Tag Archives: foreign missions

Stats revealing how our church may be a bit off-goal!

First a quick history lesson.  The gospel arrived in Jerusalem, and from there the world knew of Jesus.  First in Israel, then to surrounding Middle Eastern countries (before Mohammed great monastery’s were everywhere in Saudi Arabia), then spreading west-ward to Europe.  Through the ages, the gospel crept further west, spreading to America, and then to South America, as well as shortly after spreading to Asia.

Well that’s the whole world then, right?  Phew!  But as far as people who know Jesus Christ as their Savior, or even knowing who he was historically, most of the world does not know Him.  So when we talk about the “least-reached people” we talk about people groups who have the least amount of believers among them, and do NOT have access to the gospel because no church or Christian presence is there in their own language.  The most reached ones being countries like South Korea and America, with confessing believers in Christ ranging in the 30% of the population.  Least reached countries being like Indonesia (which is mostly Muslim) where the believing community is more like 0.01%.

The stats below are presented to bring to your mind the perspective of urgency in our world that oh so desperately needs to know Jesus Christ.  Because “globalization” is happening and is already here, and our world is ever increasing to be an Internationalized community, its good to know where we stand in perspective to other countries, gospel-wise.  So now, the stats:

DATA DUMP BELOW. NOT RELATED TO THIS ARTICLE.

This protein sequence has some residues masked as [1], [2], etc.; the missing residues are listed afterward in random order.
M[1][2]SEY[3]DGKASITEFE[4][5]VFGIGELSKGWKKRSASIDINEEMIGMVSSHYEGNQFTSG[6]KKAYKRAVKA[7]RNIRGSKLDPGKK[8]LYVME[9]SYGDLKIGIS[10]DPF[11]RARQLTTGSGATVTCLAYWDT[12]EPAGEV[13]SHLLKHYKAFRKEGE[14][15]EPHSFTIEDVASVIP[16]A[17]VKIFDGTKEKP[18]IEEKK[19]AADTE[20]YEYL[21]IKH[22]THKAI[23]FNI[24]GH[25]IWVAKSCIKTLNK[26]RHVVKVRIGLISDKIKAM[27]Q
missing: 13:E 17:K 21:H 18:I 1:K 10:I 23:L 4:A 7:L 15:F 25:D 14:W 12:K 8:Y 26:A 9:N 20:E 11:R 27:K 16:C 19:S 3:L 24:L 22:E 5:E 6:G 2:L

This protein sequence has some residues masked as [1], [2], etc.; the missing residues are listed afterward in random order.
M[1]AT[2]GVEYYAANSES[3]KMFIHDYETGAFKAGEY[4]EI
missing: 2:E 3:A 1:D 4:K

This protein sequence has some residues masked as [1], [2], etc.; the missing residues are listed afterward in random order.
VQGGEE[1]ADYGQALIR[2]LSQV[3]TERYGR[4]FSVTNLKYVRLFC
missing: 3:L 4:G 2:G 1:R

We Live in an Asian World**

(this includes the Middle East)

61% of the Worlds population are Asian

12.7% are European

8% are from Latin America

5% of the Worlds population of the world are North Americans

“Asia is the only continent where Christianity is not the largest religion.”

“Asia is our greatest challenge for world missions.”

America is Packed Full of Churches

The US and Canada have 575,000 churches, or one church for every 537 people.

In Turkey there is approx. 1 BELIEVER for every 2.5 Million people in Turkey.  About one church for every 5.5 million people.  That’s like ONE church for New York, of about 150 people.

In some places the stats are worse, like India and Pakistan.

Least-Reached People groups by Blocs

Western (much of Europe) – 100 Million

Tribal/animalist – 242 Million

Buddhist – 376 Million

Chinese – 400 Million

Hindu – 841 Million

Muslim – 1.27 Billion

Foreign Missionaries Working in those Least reached Blocs

Western – 60,000

Tribal/animist – 11,200

Muslim – 7,000

Hindu – 5,000

Chinese – 2,000

Buddhist – 1,800

We are Good at Reaching the Churched Here in the West

(Not in the stats, but ask yourself how many people you know have attended church once, grew up in the church, have heard of Jesus Christ, have a Bible but not read it, or just heard of Christmas or Easter)

74% of our Foreign Ministers we send out, are sent to reach “nominal Christians” either in the America’s or Europe.

If Asia consists of 61% of the Worlds pop. how many are we sending to Asia?

1% to Jewish people

2% to Chinese (Asia)

3% to Buddhists (Asia)

4% non-religious Aetheists

6% to Muslims (Asia)

Where There is Darkness There Aren’t Enough Candles

Ratio of Foreign Ministers per Million in Geographical areas

<25 FM’s per Million in Middle East

<25 in Eurasia

<25 in Asia

85 FM’s per Million in Africa

100 in Europe

175 in Caribbean

415 in Latin America

500 in Pacific per Million

If the church is the body, are we more like a mis-proportioned body builder, who only works out his biceps, but forgets to work the rest of his body and so appears awkward.  Are we like a shipbuilder who focuses all his attention on the mast and sail, but forgets to water-seal his hull, and so making him dangerously prone to sinking?

Don’t get me wrong, local ministry of the church is absolutely necessary!  Just posing the question….perhaps we are a bit mis-proportioned?

What do you think?

** All stats and information found in “Through God’s Eyes: A Bible Study of God’s Motivation for Missions”, by Patrick O. Cate, William Carey Library, Pasedena, CA. Pp. 61-69